Adapting to the impacts of climate change demands measures and actions in all relevant sectors — energy, agriculture, water, waste management, industry, transport, coastal zone management. Such an approach can be conducive to achieving a comprehensive, long-term response to climate change.
The world has no choice but to work also toward reducing greenhouse gas emissions. Improving energy efficiency provides an effective policy option for mitigation. And, crucially, it yields domestic environmental, economic, and social co-benefits: reduced local air pollution and improved health; cost savings for energy consumers; and avoiding or postponing construction of new and expensive electricity generation capacity.
Another important part of the overall approach is encouraging and promoting cleaner technologies. As the Secretary-General points out, these “can create jobs, boost industrial development, reduce air pollution, and help to mitigate greenhouse gas emissions”.
While the obvious economic advantages of some cleaner technologies make their adoption attractive, expanding the development and use of others will require incentives and a supportive policy environment. Innovative ideas and measures to ensure the transfer of such technologies to developing countries are needed urgently. This can also help advance their processes of industrialization and efforts to reduce poverty.
All this points up my message to you today, which is two-fold. First, climate change is, fundamentally, a sustainable development challenge. Second, we have at hand a real opportunity for a solid “win-win” in more firmly linking climate change to the broader development agenda, including poverty reduction and other internationally agreed development goals.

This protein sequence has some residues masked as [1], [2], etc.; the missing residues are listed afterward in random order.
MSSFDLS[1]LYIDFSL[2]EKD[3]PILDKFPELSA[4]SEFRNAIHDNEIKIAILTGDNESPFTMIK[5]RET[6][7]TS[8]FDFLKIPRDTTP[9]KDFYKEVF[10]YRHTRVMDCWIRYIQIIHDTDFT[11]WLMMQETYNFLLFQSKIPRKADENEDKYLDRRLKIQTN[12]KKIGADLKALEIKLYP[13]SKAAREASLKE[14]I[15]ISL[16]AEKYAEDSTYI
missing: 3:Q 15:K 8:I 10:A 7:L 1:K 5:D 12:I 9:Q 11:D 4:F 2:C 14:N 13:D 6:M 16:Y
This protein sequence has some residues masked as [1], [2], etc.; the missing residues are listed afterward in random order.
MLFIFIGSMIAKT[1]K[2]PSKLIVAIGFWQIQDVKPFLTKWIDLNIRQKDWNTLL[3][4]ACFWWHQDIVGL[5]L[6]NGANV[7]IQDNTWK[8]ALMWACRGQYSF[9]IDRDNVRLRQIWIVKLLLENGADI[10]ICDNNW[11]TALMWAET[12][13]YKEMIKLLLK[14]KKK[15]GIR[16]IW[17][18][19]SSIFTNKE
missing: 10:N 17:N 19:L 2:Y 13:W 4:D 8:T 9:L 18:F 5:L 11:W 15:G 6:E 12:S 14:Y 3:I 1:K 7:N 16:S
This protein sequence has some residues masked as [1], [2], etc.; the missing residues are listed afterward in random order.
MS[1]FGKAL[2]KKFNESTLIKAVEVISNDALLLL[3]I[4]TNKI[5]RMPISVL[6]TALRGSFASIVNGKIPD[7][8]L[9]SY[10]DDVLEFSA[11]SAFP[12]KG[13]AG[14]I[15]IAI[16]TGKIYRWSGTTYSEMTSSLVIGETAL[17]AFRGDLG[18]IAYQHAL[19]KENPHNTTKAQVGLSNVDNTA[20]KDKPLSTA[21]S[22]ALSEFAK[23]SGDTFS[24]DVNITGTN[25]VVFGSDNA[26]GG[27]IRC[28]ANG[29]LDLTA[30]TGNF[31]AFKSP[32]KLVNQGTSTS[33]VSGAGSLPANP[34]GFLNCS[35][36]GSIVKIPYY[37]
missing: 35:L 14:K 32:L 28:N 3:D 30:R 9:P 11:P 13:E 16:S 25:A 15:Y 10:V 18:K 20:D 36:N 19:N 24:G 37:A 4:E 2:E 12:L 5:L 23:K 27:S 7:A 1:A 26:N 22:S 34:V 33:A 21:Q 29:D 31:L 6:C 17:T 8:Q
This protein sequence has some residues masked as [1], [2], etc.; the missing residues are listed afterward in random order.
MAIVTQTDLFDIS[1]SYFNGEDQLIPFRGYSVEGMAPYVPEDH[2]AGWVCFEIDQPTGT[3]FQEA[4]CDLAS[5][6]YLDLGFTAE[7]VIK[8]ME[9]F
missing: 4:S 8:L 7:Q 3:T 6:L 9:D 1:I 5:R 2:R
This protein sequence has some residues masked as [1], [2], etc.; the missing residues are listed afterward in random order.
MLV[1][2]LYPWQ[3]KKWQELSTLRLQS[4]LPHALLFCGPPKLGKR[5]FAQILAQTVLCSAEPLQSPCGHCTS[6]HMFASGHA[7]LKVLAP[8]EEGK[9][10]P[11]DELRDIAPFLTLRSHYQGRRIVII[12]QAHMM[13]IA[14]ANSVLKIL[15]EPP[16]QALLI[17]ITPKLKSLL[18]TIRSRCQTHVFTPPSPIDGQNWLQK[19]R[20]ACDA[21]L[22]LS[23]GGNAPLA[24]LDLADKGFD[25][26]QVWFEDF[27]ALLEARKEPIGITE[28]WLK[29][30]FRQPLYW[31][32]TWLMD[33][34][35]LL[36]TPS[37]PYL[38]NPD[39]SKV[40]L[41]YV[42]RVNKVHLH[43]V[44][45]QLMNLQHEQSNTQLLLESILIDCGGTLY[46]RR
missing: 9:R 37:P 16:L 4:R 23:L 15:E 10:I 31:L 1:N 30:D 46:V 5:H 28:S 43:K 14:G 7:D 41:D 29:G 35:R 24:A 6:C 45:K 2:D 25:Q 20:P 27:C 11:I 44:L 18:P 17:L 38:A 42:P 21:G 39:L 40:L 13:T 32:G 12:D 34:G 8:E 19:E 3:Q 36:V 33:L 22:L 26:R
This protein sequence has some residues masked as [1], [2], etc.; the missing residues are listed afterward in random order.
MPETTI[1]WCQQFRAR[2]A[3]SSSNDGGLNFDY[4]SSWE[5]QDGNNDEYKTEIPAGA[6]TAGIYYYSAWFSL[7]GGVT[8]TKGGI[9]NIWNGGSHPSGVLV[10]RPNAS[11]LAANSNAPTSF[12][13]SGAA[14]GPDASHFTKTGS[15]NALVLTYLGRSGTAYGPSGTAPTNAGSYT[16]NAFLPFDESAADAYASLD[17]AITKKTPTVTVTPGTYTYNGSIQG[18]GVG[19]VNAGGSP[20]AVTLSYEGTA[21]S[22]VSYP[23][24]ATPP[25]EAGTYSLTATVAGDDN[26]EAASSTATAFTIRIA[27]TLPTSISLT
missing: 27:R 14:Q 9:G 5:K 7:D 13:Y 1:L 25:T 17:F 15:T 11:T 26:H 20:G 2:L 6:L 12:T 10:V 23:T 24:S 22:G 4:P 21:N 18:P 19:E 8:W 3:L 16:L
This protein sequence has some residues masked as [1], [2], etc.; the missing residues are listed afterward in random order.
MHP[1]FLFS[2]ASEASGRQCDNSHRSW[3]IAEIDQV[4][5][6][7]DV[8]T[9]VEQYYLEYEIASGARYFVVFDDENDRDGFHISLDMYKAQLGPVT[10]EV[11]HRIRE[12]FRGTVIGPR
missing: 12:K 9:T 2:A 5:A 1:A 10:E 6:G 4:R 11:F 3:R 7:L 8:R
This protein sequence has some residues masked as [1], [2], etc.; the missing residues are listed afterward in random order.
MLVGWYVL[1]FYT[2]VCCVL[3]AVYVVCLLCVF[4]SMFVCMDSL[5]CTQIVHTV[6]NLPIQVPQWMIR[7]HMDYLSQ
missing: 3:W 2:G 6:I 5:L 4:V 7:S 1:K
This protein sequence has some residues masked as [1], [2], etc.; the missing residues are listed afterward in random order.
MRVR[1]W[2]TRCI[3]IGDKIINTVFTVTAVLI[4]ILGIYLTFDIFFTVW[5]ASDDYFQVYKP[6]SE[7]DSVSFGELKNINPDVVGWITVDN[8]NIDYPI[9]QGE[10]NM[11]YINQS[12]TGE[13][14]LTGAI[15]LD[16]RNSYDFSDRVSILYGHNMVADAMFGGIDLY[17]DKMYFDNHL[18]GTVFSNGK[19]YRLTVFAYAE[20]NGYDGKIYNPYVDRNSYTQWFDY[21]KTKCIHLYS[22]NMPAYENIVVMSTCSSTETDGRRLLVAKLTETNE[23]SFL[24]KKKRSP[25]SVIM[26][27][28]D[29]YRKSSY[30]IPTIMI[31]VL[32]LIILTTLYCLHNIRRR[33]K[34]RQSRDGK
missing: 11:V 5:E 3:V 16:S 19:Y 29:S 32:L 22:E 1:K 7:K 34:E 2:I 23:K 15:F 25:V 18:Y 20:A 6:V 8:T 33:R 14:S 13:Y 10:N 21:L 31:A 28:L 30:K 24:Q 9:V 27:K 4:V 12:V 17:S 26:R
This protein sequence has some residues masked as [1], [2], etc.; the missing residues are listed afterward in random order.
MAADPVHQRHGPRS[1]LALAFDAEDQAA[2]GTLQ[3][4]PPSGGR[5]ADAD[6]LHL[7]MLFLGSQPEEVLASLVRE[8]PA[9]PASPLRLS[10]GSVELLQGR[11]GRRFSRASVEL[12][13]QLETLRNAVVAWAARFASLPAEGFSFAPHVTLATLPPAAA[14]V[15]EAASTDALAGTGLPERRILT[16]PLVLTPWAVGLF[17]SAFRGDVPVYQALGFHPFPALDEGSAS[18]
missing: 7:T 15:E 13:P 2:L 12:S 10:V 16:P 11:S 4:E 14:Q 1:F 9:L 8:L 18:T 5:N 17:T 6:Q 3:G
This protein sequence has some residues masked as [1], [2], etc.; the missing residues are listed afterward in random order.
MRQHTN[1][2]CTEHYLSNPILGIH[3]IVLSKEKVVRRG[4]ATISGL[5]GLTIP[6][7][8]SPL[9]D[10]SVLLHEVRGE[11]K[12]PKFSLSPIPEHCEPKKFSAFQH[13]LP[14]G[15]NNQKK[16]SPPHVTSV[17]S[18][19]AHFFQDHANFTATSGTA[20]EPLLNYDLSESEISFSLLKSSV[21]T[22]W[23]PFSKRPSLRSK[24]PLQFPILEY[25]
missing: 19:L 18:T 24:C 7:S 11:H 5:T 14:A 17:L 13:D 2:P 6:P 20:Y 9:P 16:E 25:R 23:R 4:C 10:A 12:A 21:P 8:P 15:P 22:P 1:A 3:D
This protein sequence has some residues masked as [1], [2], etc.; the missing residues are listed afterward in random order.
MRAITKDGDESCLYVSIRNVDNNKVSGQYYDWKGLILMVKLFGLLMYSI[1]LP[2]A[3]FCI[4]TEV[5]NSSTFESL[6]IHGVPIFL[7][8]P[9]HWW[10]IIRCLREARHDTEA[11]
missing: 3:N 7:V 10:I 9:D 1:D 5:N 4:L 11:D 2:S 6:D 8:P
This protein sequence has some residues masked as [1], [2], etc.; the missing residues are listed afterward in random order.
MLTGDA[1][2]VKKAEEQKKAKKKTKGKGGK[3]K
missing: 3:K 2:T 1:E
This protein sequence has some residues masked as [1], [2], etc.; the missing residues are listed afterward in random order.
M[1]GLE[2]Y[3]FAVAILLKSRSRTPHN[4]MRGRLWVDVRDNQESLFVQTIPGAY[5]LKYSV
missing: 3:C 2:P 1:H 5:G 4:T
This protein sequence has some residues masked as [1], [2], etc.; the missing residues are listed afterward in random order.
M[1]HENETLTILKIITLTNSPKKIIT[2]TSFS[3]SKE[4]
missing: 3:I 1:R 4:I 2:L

The United Nations has a major role in assisting governments to increase capacities to design and implement national sustainable development strategies — through an open, transparent process, with the involvement of all stakeholders. In this way, measures and policies to mitigate emissions and to adapt to climate change can be undertaken as part of overall efforts to achieve development goals.
At the same time, the UN has a major convening role, critical to mobilizing and providing a framework for global action — in complementary ways, through the UN Framework Convention on Climate Change (UNFCCC), the CSD, the Economic and Social Council, and the General Assembly.
There is, of course, the thematic debate on climate change in the Assembly next week. Then in September is the Secretary-General’s High Level Event, which presents a unique opportunity for world leaders to send a strong signal to Bali on the critical importance of the post-2012 arrangements to our overall response to climate change.
The Department of Economic and Social Affairs (DESA), the UNFCCC Secretariat, the United Nations Environment Programme (UNEP), and the United Nations Development Programme (UNDP) are together supporting the Secretary-General and his Special Envoys in this effort. I am delighted to see some of my colleagues in this room today. And I will gladly sit back in a moment to listen to the wise words of the UNDP Administrator, Mr. Derviş. But let me say, in closing, how much I am looking forward to working with all of you assembled here — UN Member States, UN organizations, and UN partners — on the road ahead.